The Canadian tax system has more than 400 different credits and deductions. You would be forgiven, then, if you miss something when preparing your taxes each year. It can already be complicated for a single person, but once you add in family members, or situations like self-employment, it just grows more complicated.
It doesn’t really matter if this is your first time or your tenth time doing your taxes. Whatever the case may be, you will benefit from being organized and that includes making a list to ensure that you are not forgetting anything. To help you do that, we offer some tips below.
You already know the basics of what you should be including, such as your date of birth and social insurance number. You will also need this same information for your spouse and any dependents you might have.
Certain credits might require additional information, such as the Canada Caregiver Amount, which will require you to provide your dependent’s net income. Also, if you are claiming a tuition transfer from your spouse or child, you will need certain figures from their completed returns.
It is also worthwhile to keep the previous year’s Notice of Assessment handy, as it not only serves as a useful guide, but because it can show you any unused amounts from tuition, capital losses and refund interest.This and more information is available through your CRA MyAccount.
INCOME AND DEDUCTIONS
Gather all necessary information pertaining to your income. If you worked a traditional job under an employer, then you will need your T4. If you earned your income by running your own business or through ride-sharing, be sure to have all the details of your income and related expenses.
There are other types of income to consider as well. These include:
- Dividends or income from investments
- Spousal support
- Pension income
- Social assistance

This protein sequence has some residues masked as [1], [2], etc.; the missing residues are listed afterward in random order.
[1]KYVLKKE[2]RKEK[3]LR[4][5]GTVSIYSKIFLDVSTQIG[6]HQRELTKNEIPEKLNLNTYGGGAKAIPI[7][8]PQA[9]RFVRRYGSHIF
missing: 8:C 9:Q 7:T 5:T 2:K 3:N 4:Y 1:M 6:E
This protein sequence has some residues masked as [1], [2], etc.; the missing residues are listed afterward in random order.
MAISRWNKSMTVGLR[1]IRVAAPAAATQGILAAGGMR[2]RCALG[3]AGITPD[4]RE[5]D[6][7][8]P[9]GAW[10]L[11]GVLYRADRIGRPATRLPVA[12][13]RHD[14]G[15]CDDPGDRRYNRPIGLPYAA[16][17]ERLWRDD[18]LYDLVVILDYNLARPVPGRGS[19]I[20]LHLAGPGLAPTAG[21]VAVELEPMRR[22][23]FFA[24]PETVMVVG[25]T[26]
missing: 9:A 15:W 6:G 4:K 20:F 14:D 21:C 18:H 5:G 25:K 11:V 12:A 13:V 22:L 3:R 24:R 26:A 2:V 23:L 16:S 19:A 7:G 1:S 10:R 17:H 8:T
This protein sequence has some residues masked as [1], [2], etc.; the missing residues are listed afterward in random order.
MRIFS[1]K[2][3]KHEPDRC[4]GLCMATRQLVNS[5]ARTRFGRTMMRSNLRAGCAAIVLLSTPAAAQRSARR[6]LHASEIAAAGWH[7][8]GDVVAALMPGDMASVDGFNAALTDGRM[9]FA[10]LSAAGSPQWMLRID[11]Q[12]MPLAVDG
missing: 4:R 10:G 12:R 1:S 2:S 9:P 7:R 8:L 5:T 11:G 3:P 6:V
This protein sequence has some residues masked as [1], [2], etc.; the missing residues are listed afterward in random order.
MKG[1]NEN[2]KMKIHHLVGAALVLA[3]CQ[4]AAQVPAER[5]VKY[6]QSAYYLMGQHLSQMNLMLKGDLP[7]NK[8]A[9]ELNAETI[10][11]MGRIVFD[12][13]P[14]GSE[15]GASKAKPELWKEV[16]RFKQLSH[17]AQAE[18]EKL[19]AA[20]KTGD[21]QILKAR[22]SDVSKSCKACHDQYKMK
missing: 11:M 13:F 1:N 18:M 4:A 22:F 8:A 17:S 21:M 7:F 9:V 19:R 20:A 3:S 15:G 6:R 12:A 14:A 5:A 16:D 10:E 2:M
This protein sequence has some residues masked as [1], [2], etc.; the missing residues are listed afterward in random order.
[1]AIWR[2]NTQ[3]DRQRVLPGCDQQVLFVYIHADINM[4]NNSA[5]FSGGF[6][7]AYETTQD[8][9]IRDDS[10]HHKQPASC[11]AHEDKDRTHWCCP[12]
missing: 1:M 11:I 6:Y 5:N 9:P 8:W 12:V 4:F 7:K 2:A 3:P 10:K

- Workers compensation benefits
- Income from rental properties, or the rental of rooms in your home
- Employment insurance
- RRSP withdrawals
- Tips and gratuities
You may have any number of a wide range of deductions and credits available to you, depending on your particular situation. For example, if you are required to relocate for your job, you may be able to claim your moving expenses. If you are caring for a disabled relative, you may get a break through the Canada Caregiver Amount.
Take the time to gather and prepare all the information required for potential deductions. This would include such things as RRSP contributions, medical expenses, daycare costs, charitable donations, and tuition payments.
To give you some idea of what you might need, our personal tax checklist will help guide you. You will also find checklists for rental income, self-employed and those with employment expenses.
Keeping a checklist will help to ensure that you don’t overlook anything. There is a great deal to keep track of when it comes to your taxes, so being prepared and organized is in your best interest.
***This blog is for information only and not to be used as tax advice or planning without first seeking professional advice. Information is subject to change without notice.